Monday, March 03, 2014

Fifty Years Ago This Week in West Rome - 3/2/1964 to 3/8/1964

West Rome began spring football practice this week in 1964; Coach Paul Kennedy said that he expected about a hundred potential players to show up for practice, with key lettermen returning, joined by "some fine prospects from the junior varsity team. There's no sense in being pessimistic... I'm very optimistic about this team," Coach Kennedy said on Monday. By the week's end, however, he was a bit less optimistic. "Our defense looks terrible," Kennedy lamented, "particularly our defensive line play. I'm very disappointed with the progress; we're just not getting as much accomplished as in the past."

West Roman Jean Smiderski placed third in Bacteriology at the Seventh District Science Fair, held over the weekend at the Ford Gymnasium at Berry College. Other Chieftains who placed included Paula St. Clair, who took fourth in Experimental Psychology; Bob Bicker, who took fourth in Zoology; and Billy Owenby, who took honorable mention in Zoology.

Sophomores Sara Whitworth, Charlene Lamb, Tom McMahan, Jane Cox, and Yvonne Housch were inducted into the Honor Society during a candlelight ceremony conducted by President Leigh Whittenburg, with the full membership of the group in attendance.

Shorter College announced plans to purchase the 125-room Greystone Hotel on East Second Avenue with the intent of converting it into a men's dormitory. The hotel had closed down on August 10th, 1962, and was still sitting empty, so no business would be displaced by the conversion.

Turbulent weather brought 60mph winds to West Rome on March 4th, damaging roofs, downing a few trees, and bending TV antennas (a common problem in those pre-cable-TV days). There were tornadoes reported in northwest Georgia, but none in Rome.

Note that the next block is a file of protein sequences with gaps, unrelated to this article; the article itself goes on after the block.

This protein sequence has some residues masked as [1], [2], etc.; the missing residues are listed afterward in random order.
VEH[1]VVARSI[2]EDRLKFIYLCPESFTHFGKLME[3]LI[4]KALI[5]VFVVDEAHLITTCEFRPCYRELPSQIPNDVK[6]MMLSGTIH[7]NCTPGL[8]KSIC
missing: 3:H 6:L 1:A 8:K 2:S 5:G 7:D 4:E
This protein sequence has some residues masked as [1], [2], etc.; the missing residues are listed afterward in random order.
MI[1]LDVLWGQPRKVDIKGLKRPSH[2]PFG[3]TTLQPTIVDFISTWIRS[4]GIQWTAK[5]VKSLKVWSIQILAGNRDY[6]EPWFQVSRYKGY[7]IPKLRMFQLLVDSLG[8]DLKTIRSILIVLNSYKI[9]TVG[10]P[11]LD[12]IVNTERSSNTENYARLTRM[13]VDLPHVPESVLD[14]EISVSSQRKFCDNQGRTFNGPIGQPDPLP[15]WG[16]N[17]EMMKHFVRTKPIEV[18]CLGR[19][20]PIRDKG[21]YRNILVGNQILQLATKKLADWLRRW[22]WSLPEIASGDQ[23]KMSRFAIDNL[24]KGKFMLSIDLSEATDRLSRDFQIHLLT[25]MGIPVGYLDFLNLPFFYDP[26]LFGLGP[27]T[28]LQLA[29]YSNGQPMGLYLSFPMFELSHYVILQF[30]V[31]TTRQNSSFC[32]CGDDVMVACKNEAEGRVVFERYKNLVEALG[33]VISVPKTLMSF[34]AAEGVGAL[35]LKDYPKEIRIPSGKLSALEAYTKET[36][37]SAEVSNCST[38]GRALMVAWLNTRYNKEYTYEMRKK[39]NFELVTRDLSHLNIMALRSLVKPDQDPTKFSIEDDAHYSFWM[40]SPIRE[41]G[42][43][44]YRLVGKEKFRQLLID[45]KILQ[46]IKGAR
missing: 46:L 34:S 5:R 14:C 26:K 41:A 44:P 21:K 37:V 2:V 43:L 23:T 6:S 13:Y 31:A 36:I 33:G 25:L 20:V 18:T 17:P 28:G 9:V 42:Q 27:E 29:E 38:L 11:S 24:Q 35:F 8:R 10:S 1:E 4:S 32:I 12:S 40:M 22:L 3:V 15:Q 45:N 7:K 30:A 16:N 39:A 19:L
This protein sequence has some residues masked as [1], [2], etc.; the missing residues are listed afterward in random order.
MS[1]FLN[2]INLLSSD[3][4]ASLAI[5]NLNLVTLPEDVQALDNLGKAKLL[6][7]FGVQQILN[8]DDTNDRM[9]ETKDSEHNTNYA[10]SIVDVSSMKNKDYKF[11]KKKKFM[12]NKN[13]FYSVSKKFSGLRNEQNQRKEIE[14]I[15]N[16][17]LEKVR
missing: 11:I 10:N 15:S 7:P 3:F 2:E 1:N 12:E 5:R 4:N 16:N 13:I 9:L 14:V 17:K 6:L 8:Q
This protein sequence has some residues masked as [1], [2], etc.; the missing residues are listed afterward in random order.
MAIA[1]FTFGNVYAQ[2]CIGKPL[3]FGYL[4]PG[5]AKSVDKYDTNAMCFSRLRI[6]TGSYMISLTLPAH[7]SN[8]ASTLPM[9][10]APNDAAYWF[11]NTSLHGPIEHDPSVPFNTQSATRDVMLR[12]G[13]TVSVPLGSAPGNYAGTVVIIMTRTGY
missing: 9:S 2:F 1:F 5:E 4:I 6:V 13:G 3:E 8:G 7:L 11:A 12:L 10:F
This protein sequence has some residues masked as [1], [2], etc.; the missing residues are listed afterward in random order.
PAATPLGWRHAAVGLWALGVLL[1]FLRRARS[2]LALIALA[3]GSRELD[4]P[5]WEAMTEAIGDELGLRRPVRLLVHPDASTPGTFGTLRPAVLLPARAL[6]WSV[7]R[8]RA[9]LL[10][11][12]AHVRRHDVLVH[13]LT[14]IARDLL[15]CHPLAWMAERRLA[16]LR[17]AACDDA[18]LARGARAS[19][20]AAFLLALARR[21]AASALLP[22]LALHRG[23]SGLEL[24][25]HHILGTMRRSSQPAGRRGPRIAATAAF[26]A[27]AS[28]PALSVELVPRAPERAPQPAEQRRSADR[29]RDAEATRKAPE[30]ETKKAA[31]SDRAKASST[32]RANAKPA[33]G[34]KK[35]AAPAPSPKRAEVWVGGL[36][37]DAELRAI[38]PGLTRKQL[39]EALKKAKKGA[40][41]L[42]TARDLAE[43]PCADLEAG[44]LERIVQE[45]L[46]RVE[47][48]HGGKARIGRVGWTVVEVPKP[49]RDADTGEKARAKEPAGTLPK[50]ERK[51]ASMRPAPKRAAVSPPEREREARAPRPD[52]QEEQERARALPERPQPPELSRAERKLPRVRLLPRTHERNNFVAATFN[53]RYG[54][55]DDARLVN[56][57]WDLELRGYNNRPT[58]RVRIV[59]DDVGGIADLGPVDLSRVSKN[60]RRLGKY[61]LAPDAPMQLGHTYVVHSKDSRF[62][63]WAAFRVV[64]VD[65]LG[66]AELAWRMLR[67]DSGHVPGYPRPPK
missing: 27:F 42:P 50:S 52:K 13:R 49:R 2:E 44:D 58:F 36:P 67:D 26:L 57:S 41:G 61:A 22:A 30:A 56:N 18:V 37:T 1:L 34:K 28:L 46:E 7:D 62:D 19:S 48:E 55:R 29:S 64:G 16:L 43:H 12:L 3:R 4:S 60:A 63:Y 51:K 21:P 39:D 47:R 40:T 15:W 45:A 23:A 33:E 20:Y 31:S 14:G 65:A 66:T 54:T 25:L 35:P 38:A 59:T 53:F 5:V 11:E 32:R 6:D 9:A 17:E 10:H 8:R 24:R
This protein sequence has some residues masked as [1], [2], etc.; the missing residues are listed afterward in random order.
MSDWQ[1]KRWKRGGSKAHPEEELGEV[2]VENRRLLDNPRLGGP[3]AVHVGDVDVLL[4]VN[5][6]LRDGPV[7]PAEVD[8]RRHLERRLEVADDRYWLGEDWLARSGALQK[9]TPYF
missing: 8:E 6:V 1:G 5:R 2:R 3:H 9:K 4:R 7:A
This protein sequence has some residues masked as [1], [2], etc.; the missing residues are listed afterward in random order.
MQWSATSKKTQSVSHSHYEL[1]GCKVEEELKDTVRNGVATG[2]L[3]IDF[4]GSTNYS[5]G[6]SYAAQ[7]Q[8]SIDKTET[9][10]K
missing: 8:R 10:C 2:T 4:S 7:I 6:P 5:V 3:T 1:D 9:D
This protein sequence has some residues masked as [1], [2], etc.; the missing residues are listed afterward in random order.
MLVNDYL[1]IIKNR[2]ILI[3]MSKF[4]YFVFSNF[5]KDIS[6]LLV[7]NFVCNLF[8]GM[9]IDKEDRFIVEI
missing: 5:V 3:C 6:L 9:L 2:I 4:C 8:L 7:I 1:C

Floyd Hospital continued to expand with the announcement of a new sixty-bed addition, which would be financed from a bequest made to the hospital from the estate of the late Helen H. Rogers. Mrs. Rogers was the daughter of Dr. Levi Hammond, who treated many patients at Floyd Hospital during his lengthy medical career.

Rome's junior college prospects continued to improve as state senator J. Battle Hall reported that the junior college steering committee had given Rome and Floyd County leaders a "definite commitment and a  firm promise" that a junior college would come to Rome.

Grocery specials for the week included eggs for 39¢ a dozen at Piggly Wiggly, as well as cubed steak for 89¢ a pound and tomatoes for 19¢ a pint. Kroger had Double Q salmon for 49¢ a can, Kraft mayonnaise for 39¢ a quart, and a dozen red delicious apples for 49¢. Big Apple had Heinz ketchup for 19¢ a bottle, Cudahy Bar S bacon for 49¢ a pound, and lima beans for a dime a can. A&P had chuck steaks for 45¢ a pound, Marvel ice milk for 39¢ a half-gallon, and Green Giant Mexicorn for 21¢ a can. Couch's had sirloin steak for 79¢ a pound, Bama strawberry preserves for 39¢ in an 18-ounce drinking-glass container (I still remember Mom washing all the jelly residue out of the Bama glasses so that we could add them to our drinking glass inventory).

The first half of the week brought moviegoers a choice between The Brass Bottle (with Tony Randall, Burl Ives, and Barbara Eden) at the First Avenue and Soldier in the Rain (with Jackie Gleason and Steve McQueen) at the DeSoto. The weekend brought The Prize (with Paul Newman and Elke Sommer) to the DeSoto; Mail Order Bride (with Buddy Ebsen, Keir Dullea, and Lois Nettleton) to the First Avenue; and a weekend showing of Man's Favorite Sport (with Rock Hudson and Paula Prentiss) to the West Rome Drive-In.

The Beatles scored a trifecta this week in 1964, taking the top three places with "I Want to Hold Your Hand," "She Loves You," and "Please Please Me" respectively. Other top ten hits for the week included "Dawn (Go Away)" by the Four Seasons (#4); "Java" by Al Hirt (#5); "Navy Blue" by Diane Renay (#6); "Fun, Fun, Fun" by the Beach Boys (#7); "California Sun" by the Rivieras (#8); "See the Funny Little Clown" by Bobby Goldsboro (#9); and "I Love You More and More Every Day" by Al Martino (#10).

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